Twitter withdraws verification of its main account from The New York Times

The American newspaper had refused to pay for the new verification service offered by Elon Musk’s company 


The social platform Twitter has removed its verification mark from the main account of The New York Times (NYT) newspaper, two days after the New York newspaper announced that it refused to pay for the new verification service offered by Elon Musk’s company. , dubbed Twitter Blue.


However, the other sections of the newspaper do maintain the distinction of Twitter, which had announced that this Saturday the reorganization of the verification service would come into effect, which requires users to pay $8 to maintain the brand and $1,000 to the companies.


The vast majority of accounts distinguished with the blue mark continue to maintain the distinction, although when selecting the certification it is indicated that said account “is verified because it is subscribed to Twitter Blue or is a legacy verified account”.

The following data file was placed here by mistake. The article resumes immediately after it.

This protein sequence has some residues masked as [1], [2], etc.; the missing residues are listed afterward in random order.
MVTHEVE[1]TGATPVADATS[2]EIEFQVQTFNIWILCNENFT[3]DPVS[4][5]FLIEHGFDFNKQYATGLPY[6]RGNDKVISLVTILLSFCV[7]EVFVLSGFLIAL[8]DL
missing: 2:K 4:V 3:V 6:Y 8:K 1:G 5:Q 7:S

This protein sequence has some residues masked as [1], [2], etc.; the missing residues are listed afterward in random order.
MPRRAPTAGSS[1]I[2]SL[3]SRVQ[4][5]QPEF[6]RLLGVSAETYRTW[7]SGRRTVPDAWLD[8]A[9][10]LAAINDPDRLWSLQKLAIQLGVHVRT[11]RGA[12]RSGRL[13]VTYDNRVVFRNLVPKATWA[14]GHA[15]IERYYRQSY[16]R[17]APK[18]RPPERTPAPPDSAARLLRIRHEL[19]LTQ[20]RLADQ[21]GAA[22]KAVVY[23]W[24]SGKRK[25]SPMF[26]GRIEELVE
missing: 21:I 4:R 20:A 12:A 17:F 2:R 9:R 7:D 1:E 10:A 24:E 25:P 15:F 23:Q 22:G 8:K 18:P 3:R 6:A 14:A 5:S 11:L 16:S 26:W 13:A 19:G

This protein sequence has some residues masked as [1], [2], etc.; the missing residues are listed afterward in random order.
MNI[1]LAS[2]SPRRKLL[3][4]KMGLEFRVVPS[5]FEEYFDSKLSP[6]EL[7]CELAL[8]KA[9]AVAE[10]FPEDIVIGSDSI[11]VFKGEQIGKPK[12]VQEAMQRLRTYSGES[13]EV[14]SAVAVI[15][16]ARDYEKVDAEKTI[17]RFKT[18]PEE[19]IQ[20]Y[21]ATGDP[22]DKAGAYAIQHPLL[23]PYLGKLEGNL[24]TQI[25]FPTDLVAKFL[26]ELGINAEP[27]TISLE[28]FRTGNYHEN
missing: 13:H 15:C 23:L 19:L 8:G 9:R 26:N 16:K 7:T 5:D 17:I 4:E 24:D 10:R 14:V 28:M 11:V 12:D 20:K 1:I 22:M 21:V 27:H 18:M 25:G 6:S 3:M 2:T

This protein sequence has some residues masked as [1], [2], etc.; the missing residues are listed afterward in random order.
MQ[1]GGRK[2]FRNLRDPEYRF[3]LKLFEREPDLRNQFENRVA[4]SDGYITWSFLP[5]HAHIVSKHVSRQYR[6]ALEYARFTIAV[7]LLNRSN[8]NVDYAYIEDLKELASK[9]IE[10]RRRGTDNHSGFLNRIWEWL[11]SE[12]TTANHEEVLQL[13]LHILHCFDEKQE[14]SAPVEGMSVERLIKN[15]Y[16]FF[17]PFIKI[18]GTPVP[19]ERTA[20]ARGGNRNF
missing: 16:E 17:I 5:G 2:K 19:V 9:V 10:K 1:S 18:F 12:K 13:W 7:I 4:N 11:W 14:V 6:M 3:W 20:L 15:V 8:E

In other words, it does not clarify whether the verification mark appears on the user’s profile because he has paid or because he already had it prior to the entry into force of the new service. On Friday, The New York Times jokingly anticipated an “apocalypse” on Twitter due to changes in this system, and insisted that it was not willing to pay for its institutional accounts.


The Times, which with 55 million followers is among the 25 most followed accounts on that social network, also informed its journalists that it will not reimburse them for the subscription to Twitter Blue, which provides the famous blue mark next to the username, “except in unusual cases in which it was necessary to work”, he adds.